After watching the film Buried, I have gained a new respect for Ryan Reynolds as an actor. After all, not many actors could lie in a box for 90 minutes of screen time and carry the film through their talent and some maddening conversations.
The film clearly came from a clever idea that the writer had: what would happen if you woke up in a coffin with no idea how you’d got there and all you had on you was a phone and a lighter? (By the way, at this point I should probably mention that if you’re claustrophobic, this is really not your type of film.)
There are other people in the film, most notably the kidnapper, and Reynolds isn’t the only actor we actually see, but most of the dialogue comes from telephone conversations between Reynolds and various actors playing uncooperative telephone operators. These work because they’re frustrating for both the character and the viewer, because you want them to help him.
A moment that I really appreciated was when he first finds out that he has the mobile phone. Anyone who sets their mobile to vibrate will have jumped when their phone goes off on the floor. Now apply that to a coffin.
The special features on the DVD are a commentary over the film, a makin-of featurette (“Unearthing Buried,” if you see what they did there) and an interview with the director, Rodrigo Cortes. The making-of is pretty interesting, showing you how they achieved certain shots and how they had seven different coffins for different scenes. They also show you how a full-grown man can turn inside a coffin. The interview with the director is worth watching for the unintentional comedy value alone, as Cortes almost gleefully explains that they “legally mistreated [Reynolds]” and “he arrived back in LA with blood and bruises,” as well as saying that he wanted the theatregoer to feel “it” (presumably the tension and power of the movie) in their balls.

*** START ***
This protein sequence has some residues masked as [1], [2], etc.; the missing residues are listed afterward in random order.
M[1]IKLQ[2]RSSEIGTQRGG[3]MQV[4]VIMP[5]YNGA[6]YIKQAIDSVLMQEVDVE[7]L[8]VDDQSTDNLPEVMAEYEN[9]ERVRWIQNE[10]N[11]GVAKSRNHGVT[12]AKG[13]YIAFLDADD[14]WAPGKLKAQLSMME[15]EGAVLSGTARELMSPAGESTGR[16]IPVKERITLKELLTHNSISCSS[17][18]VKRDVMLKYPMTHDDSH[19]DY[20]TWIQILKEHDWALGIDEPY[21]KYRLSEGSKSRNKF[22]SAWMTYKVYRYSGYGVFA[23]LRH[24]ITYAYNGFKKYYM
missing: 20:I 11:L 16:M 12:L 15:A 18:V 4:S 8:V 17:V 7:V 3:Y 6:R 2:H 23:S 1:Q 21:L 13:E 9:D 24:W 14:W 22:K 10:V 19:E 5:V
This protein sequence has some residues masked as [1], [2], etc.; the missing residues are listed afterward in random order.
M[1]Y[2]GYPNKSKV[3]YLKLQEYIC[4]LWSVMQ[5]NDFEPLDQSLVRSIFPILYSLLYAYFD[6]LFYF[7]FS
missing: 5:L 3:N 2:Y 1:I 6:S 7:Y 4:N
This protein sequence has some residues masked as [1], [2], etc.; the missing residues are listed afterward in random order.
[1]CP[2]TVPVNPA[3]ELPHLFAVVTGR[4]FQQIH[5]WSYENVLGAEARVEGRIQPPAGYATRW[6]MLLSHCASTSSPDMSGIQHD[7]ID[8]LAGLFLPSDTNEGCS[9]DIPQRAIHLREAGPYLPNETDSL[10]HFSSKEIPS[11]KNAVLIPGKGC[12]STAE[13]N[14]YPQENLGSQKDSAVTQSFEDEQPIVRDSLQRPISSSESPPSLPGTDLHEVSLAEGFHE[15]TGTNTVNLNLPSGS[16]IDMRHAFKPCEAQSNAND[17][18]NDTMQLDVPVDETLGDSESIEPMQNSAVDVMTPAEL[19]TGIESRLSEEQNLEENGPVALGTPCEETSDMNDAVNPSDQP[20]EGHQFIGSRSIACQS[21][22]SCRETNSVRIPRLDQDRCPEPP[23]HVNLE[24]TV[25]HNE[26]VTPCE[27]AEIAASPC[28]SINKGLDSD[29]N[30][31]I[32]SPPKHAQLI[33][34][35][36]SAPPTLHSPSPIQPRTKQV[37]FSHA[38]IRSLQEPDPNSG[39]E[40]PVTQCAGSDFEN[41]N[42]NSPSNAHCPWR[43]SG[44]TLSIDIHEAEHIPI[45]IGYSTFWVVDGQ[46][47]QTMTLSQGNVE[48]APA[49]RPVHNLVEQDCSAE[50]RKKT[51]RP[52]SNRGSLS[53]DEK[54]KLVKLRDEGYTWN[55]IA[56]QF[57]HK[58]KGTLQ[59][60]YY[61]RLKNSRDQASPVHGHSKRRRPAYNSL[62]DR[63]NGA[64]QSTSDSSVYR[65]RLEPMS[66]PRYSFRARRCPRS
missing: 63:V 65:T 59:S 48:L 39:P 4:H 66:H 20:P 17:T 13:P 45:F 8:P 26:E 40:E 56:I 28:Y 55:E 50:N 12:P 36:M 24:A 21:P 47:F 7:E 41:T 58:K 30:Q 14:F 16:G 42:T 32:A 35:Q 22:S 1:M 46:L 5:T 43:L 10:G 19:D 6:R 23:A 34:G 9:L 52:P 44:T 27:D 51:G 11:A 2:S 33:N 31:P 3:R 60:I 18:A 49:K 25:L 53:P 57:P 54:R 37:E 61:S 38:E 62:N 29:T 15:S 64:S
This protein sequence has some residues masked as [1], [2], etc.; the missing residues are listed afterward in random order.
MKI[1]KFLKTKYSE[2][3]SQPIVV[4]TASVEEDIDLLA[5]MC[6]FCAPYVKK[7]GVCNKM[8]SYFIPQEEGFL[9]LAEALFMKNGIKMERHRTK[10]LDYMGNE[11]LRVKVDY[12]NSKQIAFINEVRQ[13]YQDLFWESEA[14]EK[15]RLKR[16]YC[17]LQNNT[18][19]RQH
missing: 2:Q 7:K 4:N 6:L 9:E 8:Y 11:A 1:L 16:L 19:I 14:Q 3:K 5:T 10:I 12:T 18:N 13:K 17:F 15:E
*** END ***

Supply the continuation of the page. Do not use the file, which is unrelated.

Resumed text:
Moving swiftly on, on reflection I feel that the best part of the movie was the end. Not because it finally did end, as some of my more snark-inclined readers might suggest, but because the end felt more realistic, and anything else would be too cheesy and conventional, to be honest. It’s part of why it works so well as a film, as it has you really feeling for the character, and amps up the feeling of fear that the viewer is supposed to get. I worked out what was going to happen about two minutes from the end, in a flash of inspiration and the knowledge that it was just that kind of film.
If you like being scared by situations that are not that far outside the realm of possibility, then this is definitely the film for you. If you’re not the kind of person who wants to watch Ryan Reynolds in a coffin for 90 minutes, then think about this: before this, neither was I.